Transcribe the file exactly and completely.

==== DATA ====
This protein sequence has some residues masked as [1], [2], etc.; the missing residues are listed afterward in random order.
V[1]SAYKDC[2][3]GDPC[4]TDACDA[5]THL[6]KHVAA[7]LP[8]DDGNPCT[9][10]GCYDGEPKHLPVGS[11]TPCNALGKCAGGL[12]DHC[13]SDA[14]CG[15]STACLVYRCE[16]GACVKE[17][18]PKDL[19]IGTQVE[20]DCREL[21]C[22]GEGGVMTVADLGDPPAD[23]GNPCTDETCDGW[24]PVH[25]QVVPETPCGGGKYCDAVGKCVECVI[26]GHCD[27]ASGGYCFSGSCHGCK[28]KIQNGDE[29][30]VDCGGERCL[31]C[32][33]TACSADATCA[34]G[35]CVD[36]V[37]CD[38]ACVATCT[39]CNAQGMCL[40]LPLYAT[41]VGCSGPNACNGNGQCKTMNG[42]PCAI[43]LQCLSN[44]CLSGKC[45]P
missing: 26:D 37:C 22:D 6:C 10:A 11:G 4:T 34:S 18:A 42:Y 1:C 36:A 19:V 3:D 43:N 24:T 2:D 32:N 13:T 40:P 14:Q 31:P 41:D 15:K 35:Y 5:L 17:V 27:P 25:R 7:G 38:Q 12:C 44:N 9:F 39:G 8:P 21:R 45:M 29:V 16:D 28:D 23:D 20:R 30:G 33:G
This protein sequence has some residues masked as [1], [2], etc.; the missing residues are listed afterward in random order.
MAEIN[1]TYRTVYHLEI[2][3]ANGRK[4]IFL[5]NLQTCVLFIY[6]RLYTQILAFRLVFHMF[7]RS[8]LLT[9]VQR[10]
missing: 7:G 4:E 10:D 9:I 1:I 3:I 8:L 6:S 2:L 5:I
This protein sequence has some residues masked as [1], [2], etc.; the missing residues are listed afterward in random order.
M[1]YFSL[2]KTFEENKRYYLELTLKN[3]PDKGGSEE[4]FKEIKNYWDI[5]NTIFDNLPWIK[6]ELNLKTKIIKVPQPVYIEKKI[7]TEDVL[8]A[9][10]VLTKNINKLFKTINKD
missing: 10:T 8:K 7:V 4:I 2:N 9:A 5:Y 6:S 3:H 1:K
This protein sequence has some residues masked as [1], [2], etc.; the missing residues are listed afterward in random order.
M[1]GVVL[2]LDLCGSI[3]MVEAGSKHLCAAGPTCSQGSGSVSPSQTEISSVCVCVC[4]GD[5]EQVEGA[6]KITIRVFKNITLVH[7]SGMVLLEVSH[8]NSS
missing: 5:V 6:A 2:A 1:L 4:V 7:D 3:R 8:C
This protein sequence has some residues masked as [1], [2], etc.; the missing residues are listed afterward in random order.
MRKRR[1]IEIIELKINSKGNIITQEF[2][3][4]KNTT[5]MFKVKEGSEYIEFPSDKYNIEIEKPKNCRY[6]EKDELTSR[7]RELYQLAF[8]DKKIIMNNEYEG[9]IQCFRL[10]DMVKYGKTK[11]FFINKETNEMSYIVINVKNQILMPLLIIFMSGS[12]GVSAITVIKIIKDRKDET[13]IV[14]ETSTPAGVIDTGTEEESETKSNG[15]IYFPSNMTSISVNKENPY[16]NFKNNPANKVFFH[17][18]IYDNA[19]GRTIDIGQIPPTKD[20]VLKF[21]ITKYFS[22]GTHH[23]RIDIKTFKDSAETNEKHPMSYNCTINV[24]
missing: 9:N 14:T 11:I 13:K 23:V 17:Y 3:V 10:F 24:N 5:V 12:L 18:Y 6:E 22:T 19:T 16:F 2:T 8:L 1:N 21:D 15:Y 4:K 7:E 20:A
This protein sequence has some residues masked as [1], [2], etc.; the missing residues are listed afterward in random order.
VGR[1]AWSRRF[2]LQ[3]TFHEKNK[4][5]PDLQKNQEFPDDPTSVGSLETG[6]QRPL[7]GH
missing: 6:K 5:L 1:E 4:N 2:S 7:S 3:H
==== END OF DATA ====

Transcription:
This protein sequence has some residues masked as [1], [2], etc.; the missing residues are listed afterward in random order.
V[1]SAYKDC[2][3]GDPC[4]TDACDA[5]THL[6]KHVAA[7]LP[8]DDGNPCT[9][10]GCYDGEPKHLPVGS[11]TPCNALGKCAGGL[12]DHC[13]SDA[14]CG[15]STACLVYRCE[16]GACVKE[17][18]PKDL[19]IGTQVE[20]DCREL[21]C[22]GEGGVMTVADLGDPPAD[23]GNPCTDETCDGW[24]PVH[25]QVVPETPCGGGKYCDAVGKCVECVI[26]GHCD[27]ASGGYCFSGSCHGCK[28]KIQNGDE[29][30]VDCGGERCL[31]C[32][33]TACSADATCA[34]G[35]CVD[36]V[37]CD[38]ACVATCT[39]CNAQGMCL[40]LPLYAT[41]VGCSGPNACNGNGQCKTMNG[42]PCAI[43]LQCLSN[44]CLSGKC[45]P
missing: 26:D 37:C 22:D 6:C 10:A 11:G 4:T 34:S 18:A 42:Y 1:C 36:A 19:V 3:D 43:N 24:T 2:D 32:N 13:T 40:P 14:Q 31:P 41:D 15:K 35:Y 5:L 17:V 27:P 25:R 7:G 38:Q 12:C 44:N 9:F 39:G 8:P 21:R 45:M 29:V 16:D 28:D 23:D 20:R 30:G 33:G
This protein sequence has some residues masked as [1], [2], etc.; the missing residues are listed afterward in random order.
MAEIN[1]TYRTVYHLEI[2][3]ANGRK[4]IFL[5]NLQTCVLFIY[6]RLYTQILAFRLVFHMF[7]RS[8]LLT[9]VQR[10]
missing: 7:G 4:E 10:D 9:I 1:I 3:I 8:L 6:S 2:L 5:I
This protein sequence has some residues masked as [1], [2], etc.; the missing residues are listed afterward in random order.
M[1]YFSL[2]KTFEENKRYYLELTLKN[3]PDKGGSEE[4]FKEIKNYWDI[5]NTIFDNLPWIK[6]ELNLKTKIIKVPQPVYIEKKI[7]TEDVL[8]A[9][10]VLTKNINKLFKTINKD
missing: 10:T 8:K 7:V 4:I 2:N 9:A 5:Y 6:S 3:H 1:K
This protein sequence has some residues masked as [1], [2], etc.; the missing residues are listed afterward in random order.
M[1]GVVL[2]LDLCGSI[3]MVEAGSKHLCAAGPTCSQGSGSVSPSQTEISSVCVCVC[4]GD[5]EQVEGA[6]KITIRVFKNITLVH[7]SGMVLLEVSH[8]NSS
missing: 5:V 6:A 2:A 1:L 4:V 7:D 3:R 8:C
This protein sequence has some residues masked as [1], [2], etc.; the missing residues are listed afterward in random order.
MRKRR[1]IEIIELKINSKGNIITQEF[2][3][4]KNTT[5]MFKVKEGSEYIEFPSDKYNIEIEKPKNCRY[6]EKDELTSR[7]RELYQLAF[8]DKKIIMNNEYEG[9]IQCFRL[10]DMVKYGKTK[11]FFINKETNEMSYIVINVKNQILMPLLIIFMSGS[12]GVSAITVIKIIKDRKDET[13]IV[14]ETSTPAGVIDTGTEEESETKSNG[15]IYFPSNMTSISVNKENPY[16]NFKNNPANKVFFH[17][18]IYDNA[19]GRTIDIGQIPPTKD[20]VLKF[21]ITKYFS[22]GTHH[23]RIDIKTFKDSAETNEKHPMSYNCTINV[24]
missing: 9:N 14:T 11:I 13:K 23:V 17:Y 3:V 10:F 24:N 5:V 12:L 18:Y 6:E 22:T 19:T 16:F 2:T 8:L 1:N 21:D 15:Y 4:K 7:E 20:A
This protein sequence has some residues masked as [1], [2], etc.; the missing residues are listed afterward in random order.
VGR[1]AWSRRF[2]LQ[3]TFHEKNK[4][5]PDLQKNQEFPDDPTSVGSLETG[6]QRPL[7]GH
missing: 6:K 5:L 1:E 4:N 2:S 7:S 3:H